Evolution of Powerful AGN and the Collapse of Rich Clusters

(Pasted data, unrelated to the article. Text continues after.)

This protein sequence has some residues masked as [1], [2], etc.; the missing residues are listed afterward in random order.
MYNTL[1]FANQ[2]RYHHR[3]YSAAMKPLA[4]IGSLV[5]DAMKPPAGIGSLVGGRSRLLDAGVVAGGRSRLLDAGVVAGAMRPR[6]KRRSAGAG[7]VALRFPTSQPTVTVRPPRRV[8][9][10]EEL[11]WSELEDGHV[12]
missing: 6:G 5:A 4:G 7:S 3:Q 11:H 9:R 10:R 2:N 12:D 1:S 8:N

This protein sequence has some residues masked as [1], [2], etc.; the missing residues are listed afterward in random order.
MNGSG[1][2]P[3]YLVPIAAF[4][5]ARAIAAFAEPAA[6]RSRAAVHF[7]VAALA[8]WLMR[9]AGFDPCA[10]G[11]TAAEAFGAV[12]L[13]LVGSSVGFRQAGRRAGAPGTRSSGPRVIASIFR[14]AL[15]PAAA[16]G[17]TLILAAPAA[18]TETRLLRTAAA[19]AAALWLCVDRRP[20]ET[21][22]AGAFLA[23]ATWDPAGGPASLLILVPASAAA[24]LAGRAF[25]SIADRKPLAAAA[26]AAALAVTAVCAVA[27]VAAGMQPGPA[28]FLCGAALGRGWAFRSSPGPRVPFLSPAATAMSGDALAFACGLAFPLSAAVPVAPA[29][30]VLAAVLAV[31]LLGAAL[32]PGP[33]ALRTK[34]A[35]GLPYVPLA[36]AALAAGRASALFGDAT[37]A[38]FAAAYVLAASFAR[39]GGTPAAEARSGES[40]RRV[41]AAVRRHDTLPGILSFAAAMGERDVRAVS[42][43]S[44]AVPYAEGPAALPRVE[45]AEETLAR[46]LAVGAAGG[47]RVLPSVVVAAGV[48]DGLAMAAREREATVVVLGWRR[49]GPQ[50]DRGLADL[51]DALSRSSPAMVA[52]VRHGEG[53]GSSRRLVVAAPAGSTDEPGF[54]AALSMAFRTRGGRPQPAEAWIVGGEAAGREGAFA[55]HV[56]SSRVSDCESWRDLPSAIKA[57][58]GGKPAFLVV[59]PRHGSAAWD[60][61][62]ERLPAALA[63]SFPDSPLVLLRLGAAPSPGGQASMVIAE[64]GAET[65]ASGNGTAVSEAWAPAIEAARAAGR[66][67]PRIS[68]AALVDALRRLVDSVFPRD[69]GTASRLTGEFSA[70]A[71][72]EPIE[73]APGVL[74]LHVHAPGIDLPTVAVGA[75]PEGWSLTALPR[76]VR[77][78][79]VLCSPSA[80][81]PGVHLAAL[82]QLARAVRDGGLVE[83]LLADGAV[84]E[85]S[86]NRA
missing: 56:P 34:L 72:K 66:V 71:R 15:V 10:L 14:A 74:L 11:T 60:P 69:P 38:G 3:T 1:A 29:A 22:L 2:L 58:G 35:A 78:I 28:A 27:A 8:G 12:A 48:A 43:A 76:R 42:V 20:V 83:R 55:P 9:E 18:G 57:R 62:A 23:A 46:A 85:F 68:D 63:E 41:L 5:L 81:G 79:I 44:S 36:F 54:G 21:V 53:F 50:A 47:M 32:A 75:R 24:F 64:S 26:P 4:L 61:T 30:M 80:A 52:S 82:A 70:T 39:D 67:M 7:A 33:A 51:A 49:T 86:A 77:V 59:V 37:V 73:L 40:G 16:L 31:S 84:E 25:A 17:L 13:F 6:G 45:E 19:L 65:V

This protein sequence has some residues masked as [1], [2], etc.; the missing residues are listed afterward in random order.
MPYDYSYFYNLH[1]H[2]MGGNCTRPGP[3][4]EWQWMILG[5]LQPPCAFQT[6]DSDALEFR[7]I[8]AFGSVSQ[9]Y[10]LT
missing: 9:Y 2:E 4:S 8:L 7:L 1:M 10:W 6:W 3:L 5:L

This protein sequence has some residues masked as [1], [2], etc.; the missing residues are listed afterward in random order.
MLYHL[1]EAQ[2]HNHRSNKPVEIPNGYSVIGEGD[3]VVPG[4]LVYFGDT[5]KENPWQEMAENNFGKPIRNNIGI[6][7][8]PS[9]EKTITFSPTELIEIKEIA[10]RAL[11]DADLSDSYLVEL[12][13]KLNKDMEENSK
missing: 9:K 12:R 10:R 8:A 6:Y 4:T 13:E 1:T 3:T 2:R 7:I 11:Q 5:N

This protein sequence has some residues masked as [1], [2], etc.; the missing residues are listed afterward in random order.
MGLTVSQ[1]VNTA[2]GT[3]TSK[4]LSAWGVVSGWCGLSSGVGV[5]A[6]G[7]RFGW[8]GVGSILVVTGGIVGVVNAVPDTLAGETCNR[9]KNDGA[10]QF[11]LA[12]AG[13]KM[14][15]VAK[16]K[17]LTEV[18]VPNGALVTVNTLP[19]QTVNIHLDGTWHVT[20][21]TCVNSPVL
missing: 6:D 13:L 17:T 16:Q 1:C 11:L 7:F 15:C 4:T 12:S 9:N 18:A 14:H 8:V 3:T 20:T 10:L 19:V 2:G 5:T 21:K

The cosmological evolution of active galactic nuclei (AGN) may be described by a luminosity function which depends on redshift and on the (stellar) luminosity or mass of the galaxy. Our mathematical expression for the luminosity function of AGN is based on the “loss-cone filling” model for the fuelling of central black holes in AGN during galaxy mergers. We assume that galactic nuclei containing massive central black holes were formed at z ≃ 3 and that the subsequent cosmological evolution of AGN is mainly due to a decrease in the merging rate among galaxies during the subsequent epoch of cluster formation. The radio (and optical) counts of AGN can be reproduced if the merging rate of the most massive galaxies evolves faster than that of the smaller galaxies. At redshifts of about 2.5 the evolution is very similar to pure luminosity evolution and the space density of the most luminous AGN is comparable to the space density of the most massive galaxies. The rapid evolution of powerful AGN is interpreted as an evolution of the merging rate of the brightest galaxies during the collapse and virialization of rich clusters.
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